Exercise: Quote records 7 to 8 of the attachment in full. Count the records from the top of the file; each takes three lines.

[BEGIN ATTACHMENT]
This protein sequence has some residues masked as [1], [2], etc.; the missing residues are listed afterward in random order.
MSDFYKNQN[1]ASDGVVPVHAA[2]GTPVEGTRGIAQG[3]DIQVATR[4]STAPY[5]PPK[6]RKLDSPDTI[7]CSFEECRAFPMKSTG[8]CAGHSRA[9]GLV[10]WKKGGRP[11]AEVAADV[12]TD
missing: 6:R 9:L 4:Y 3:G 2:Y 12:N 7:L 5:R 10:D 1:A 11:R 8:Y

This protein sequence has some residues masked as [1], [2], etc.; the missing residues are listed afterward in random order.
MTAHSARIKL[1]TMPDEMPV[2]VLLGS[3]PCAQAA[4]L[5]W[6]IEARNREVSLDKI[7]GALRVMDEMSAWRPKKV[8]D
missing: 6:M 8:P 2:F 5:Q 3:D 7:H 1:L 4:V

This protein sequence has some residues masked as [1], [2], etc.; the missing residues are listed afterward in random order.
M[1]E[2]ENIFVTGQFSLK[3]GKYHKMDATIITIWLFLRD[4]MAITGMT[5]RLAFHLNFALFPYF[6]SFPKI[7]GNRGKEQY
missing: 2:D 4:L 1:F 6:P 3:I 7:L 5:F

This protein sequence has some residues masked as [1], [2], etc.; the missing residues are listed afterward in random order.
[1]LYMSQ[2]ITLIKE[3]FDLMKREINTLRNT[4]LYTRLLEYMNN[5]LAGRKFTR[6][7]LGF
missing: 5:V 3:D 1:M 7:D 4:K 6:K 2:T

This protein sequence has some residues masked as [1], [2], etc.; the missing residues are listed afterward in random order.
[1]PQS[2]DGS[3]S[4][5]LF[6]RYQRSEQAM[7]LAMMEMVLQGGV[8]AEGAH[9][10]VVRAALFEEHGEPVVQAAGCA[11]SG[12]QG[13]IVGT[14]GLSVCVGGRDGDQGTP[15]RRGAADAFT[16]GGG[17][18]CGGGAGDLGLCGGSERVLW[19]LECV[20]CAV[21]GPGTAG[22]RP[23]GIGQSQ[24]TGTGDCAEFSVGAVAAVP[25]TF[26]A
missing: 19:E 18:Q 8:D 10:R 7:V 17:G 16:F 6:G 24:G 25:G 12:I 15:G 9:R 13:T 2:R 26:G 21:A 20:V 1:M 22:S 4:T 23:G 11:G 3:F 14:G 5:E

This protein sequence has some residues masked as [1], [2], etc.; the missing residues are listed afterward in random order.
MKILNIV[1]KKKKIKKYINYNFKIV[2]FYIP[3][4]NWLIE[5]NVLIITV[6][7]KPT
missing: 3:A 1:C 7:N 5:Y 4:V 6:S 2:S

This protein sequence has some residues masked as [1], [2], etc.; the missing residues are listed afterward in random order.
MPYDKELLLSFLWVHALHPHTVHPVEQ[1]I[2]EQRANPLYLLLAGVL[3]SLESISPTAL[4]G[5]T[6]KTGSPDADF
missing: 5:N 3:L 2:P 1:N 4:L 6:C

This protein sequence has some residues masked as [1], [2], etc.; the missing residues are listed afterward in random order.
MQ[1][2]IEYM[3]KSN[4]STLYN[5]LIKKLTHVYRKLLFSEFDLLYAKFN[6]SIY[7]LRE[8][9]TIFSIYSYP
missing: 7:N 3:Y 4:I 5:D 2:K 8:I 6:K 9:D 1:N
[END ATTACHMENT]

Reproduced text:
This protein sequence has some residues masked as [1], [2], etc.; the missing residues are listed afterward in random order.
MPYDKELLLSFLWVHALHPHTVHPVEQ[1]I[2]EQRANPLYLLLAGVL[3]SLESISPTAL[4]G[5]T[6]KTGSPDADF
missing: 5:N 3:L 2:P 1:N 4:L 6:C

This protein sequence has some residues masked as [1], [2], etc.; the missing residues are listed afterward in random order.
MQ[1][2]IEYM[3]KSN[4]STLYN[5]LIKKLTHVYRKLLFSEFDLLYAKFN[6]SIY[7]LRE[8][9]TIFSIYSYP
missing: 7:N 3:Y 4:I 5:D 2:K 8:I 6:K 9:D 1:N